Pavlovian Fish

Ivan Pavlov famously conditioned dogs to salivate every time they heard a dinner bell. The U.S. Army hopes to use a similar technique to train fish in Buzzards Bay off the coast of Massachusetts. According to the Cape Cod Times, the experiment:

houses 5,000 juvenile black sea bass in a dome-shaped structure at the bottom of Buzzards Bay, for the purpose of feeding them after playing a 280 Hz tone. The study is being led by Scott Lindell, director of MBL's Scientific Aquaculture Program, to determine whether the caged fish — once accustomed to the tone then released into the wild — will return to the dome for recapture when the tone is played. The hope is to create a less harmful way to fish or better replenish natural fish stock, project officials told the Times in March.

The experiment has raised concerns among a consumer advocacy group, who are suing the Army, but that's not what interests me. What interests me is whether the fish salivate when they hear the tone. Do fish, in fact, have salivary glands? An answer from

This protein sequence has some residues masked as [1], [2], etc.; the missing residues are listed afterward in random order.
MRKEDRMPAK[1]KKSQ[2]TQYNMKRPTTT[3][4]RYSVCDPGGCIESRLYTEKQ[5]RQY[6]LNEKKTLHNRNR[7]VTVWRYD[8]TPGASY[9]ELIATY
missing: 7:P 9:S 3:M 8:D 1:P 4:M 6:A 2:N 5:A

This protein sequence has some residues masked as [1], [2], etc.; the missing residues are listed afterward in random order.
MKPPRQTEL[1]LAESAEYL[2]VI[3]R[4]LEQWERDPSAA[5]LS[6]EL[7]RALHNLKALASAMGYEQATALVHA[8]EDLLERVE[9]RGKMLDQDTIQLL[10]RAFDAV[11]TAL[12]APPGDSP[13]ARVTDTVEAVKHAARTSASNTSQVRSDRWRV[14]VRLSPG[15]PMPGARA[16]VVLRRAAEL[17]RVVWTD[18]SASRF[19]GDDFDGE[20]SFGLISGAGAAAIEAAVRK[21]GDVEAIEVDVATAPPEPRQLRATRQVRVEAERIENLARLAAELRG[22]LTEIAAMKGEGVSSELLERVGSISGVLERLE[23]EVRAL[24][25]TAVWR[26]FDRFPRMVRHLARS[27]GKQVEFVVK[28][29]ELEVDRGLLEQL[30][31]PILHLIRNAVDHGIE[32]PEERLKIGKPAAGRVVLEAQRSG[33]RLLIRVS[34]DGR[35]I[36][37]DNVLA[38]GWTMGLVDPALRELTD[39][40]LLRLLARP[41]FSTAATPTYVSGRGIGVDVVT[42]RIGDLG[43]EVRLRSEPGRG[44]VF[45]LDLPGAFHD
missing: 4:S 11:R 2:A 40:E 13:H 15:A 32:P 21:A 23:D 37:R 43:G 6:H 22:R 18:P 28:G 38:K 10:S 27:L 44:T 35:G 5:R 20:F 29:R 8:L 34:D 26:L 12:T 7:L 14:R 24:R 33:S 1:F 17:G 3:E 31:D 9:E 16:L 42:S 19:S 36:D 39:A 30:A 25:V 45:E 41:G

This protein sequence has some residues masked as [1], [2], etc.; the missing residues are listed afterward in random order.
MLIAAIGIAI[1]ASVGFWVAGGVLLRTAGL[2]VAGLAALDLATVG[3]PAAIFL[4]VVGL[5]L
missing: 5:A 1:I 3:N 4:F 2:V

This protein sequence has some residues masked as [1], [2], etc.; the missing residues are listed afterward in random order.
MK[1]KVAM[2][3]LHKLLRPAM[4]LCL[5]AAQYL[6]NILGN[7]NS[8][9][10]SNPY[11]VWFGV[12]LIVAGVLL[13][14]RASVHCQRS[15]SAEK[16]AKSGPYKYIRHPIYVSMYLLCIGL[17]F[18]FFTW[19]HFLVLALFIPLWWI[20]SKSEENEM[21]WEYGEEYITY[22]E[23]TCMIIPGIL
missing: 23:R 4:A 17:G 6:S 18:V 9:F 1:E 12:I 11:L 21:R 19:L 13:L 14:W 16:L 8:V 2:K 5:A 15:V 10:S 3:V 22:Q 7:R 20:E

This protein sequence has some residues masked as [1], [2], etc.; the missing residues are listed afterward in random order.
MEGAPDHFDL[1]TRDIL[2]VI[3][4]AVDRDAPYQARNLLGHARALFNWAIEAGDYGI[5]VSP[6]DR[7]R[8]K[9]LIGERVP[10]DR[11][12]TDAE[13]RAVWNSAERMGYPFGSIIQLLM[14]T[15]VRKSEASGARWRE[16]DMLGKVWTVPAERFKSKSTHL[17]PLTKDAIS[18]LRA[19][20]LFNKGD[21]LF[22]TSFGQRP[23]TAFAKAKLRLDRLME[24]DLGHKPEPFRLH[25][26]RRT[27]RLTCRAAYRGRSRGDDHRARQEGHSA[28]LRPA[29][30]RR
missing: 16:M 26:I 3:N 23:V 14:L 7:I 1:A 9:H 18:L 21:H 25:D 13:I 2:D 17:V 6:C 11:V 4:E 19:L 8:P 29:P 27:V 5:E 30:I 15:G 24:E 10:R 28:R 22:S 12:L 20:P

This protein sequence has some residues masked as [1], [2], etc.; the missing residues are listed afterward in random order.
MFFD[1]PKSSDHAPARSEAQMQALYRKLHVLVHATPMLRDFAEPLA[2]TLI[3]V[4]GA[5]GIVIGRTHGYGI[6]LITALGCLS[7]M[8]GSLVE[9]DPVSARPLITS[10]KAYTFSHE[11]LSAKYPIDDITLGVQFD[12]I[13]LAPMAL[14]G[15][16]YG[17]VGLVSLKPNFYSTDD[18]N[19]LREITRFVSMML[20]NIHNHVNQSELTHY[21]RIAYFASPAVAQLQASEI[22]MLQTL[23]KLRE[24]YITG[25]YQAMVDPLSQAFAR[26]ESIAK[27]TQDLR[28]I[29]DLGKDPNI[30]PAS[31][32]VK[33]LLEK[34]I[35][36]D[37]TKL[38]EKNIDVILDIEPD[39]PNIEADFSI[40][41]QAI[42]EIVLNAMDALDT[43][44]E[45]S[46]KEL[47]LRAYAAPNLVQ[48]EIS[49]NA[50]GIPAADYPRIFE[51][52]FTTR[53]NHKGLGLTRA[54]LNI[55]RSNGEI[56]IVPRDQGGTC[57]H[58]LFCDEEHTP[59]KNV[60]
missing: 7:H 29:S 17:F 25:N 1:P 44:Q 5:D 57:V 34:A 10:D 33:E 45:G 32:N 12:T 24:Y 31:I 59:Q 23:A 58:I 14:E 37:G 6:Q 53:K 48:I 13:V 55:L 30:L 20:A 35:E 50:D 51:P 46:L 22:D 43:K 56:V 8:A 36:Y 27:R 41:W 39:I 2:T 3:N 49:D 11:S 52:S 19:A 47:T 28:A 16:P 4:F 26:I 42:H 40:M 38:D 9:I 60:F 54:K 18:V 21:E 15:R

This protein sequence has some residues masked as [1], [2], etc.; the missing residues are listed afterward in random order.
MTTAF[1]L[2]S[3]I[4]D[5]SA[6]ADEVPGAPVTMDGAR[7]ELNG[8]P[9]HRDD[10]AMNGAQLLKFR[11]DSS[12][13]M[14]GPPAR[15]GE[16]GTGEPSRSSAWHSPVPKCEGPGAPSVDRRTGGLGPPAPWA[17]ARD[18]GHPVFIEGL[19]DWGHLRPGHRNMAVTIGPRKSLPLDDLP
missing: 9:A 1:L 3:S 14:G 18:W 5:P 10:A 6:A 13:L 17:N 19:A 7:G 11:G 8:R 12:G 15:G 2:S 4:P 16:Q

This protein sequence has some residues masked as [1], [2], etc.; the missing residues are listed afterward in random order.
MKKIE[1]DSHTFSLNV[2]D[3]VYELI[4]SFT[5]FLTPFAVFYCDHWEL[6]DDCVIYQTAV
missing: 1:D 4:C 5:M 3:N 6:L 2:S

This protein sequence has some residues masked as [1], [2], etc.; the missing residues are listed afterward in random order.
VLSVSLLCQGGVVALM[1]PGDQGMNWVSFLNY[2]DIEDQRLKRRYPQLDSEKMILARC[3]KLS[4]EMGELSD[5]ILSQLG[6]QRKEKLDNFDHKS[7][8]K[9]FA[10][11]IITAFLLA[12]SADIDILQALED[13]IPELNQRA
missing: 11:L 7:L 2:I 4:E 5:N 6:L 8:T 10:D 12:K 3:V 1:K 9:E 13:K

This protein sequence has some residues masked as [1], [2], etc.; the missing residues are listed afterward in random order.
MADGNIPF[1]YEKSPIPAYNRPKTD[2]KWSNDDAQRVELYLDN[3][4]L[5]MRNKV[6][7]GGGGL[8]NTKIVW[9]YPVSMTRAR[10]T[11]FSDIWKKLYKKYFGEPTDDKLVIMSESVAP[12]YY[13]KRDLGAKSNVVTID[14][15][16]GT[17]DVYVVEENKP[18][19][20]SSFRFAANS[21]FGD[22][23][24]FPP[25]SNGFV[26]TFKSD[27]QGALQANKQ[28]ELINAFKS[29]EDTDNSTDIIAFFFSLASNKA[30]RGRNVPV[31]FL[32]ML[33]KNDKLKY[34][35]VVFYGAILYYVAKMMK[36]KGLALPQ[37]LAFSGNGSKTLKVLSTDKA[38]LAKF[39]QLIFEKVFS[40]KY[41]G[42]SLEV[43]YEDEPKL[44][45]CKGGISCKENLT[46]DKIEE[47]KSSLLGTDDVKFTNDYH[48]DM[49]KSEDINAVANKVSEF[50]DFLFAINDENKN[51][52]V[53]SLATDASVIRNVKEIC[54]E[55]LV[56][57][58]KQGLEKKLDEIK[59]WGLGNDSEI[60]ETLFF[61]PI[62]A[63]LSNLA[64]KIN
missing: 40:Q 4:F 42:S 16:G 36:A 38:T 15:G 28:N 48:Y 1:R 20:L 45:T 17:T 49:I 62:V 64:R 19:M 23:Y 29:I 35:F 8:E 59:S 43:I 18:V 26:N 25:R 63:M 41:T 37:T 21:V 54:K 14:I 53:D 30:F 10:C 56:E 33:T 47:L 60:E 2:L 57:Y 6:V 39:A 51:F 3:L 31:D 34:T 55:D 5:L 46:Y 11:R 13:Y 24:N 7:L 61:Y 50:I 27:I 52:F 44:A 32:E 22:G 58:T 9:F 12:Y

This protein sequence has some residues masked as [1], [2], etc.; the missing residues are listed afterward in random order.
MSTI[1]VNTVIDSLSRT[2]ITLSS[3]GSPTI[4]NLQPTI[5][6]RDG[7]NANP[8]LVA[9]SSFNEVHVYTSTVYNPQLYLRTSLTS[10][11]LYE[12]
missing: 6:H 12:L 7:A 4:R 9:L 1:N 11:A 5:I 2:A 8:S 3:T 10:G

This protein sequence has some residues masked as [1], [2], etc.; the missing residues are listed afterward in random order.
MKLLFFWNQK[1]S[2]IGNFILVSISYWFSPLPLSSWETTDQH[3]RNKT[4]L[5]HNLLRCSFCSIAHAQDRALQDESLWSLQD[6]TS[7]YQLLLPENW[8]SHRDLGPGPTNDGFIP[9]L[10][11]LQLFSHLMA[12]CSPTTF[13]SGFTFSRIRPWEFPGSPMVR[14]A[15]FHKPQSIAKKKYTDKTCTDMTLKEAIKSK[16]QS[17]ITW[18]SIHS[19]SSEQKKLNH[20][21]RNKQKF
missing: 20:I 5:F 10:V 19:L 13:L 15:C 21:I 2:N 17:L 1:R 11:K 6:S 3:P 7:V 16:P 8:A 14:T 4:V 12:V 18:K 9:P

Although the most well developed glands are found in mammals, many other vertebrates and invertebrates have salivary glands. Fish and other aquatic animals clearly do not lack opportunities to add water to their meals; hence most aquatic animals are devoid of "true" salivary glands. However, some form of lubrication is still necessary to assist swallowing even in water, and this is provided by mucous glands along the tongue and roof of mouth (Mucous secretion is present in all animals.)

And that's your weird fish fact of the day.
     Posted By: Alex - Sun Jul 13, 2008
     Category: Animals | Experiments

Would this procedure really qualify as Pavlovian (or classical) conditioning? Wouldn't it be more like operant conditioning?
Posted by JohnL in Earth on 07/13/08 at 04:53 PM
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